President Donald Trump sent a budget outline to Congress last week which, for good or ill, is probably dead on arrival.
The proposal includes elimination of a number of relatively small government programs supporting such areas as humanities and public broadcasting. Of particular note to Paducah (and Cape Girardeau for that matter) is Trump's proposal to eliminate funding for the Essential Air Service program.
The program was established in 1978 in conjunction with a congressional vote that deregulated airlines. The vote meant airlines were free to offer service wherever they wished and vice versa.
The Essential Air Service program was created to protect smaller communities like Paducah, which had substantial investments in passenger airports and were likely to lose service under deregulation. The program provided subsidies to assure such communities maintained at least two round-trips a day to medium-sized or large hub airports.
The program is the reason that Paducah presently enjoys twice-a-day commuter jet service to Chicago's O'Hare airport. The service has been subsidized to the tune of about $2 million annually via the Essential Air Service program. Federal Aviation Administration data shows that in 2014 that translated to a subsidy of $49 per Paducah passenger.
Passenger count for the Paducah service has grown steadily since its inception. It recently logged its best February ever. More than 1,400 people used the service that month, resulting in an average seat occupancy just shy of 55 percent. Those are impressive numbers for a commuter service at a smaller airport.
Local airport officials estimate the O'Hare flights generate $30 million in direct economic benefit. We grant that such numbers often are just a stab. But we think the value of the service is incalculable in terms of what it means to economic development prospects that we have direct jet service to a major international airport.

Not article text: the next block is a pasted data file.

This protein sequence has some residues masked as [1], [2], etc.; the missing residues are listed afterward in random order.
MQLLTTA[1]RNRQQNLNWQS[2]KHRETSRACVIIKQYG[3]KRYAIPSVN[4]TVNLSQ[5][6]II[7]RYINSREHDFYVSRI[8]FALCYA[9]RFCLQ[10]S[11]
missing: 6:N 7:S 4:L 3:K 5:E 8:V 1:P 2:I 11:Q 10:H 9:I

The Essential Air Service program costs Washington $175 million a year. That's not even walking around money for Congress these days. But the program has long been picked on in Washington for reasons we've never fully understood.
We agree that the federal government is too big and has its finger in far too many things, to the detriment of us all. A fair argument can be had about whether the federal government has any business meddling in education or funding the arts. But the government's role in transportation is implicit in the Commerce Clause of the U.S. Constitution. The federal government is well inbounds by assuring that regional airports have commercial service.
It is noteworthy that for most of the 1990s the Essential Air Service program was self-funding. Money for it came from the Aviation Trust Fund, which gets its revenue from fees on aviation tickets and fuel. In principle the trust fund exists solely to finance improvements at local airports. Congress has now looted the fund, naturally, but that is a topic for another day.
When Donald Trump was inaugurated he vowed that the days of Washington ignoring middle America and the middle class are over. This proposal to effectively kill small-town air service flies in the face of that. We trust members of our local congressional delegation will endeavor to save the president from himself on this one.